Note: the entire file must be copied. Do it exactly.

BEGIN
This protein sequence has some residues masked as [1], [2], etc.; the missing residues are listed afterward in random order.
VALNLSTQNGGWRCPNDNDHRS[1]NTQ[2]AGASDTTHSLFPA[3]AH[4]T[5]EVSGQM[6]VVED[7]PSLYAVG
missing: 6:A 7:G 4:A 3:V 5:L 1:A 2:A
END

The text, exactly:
This protein sequence has some residues masked as [1], [2], etc.; the missing residues are listed afterward in random order.
VALNLSTQNGGWRCPNDNDHRS[1]NTQ[2]AGASDTTHSLFPA[3]AH[4]T[5]EVSGQM[6]VVED[7]PSLYAVG
missing: 6:A 7:G 4:A 3:V 5:L 1:A 2:A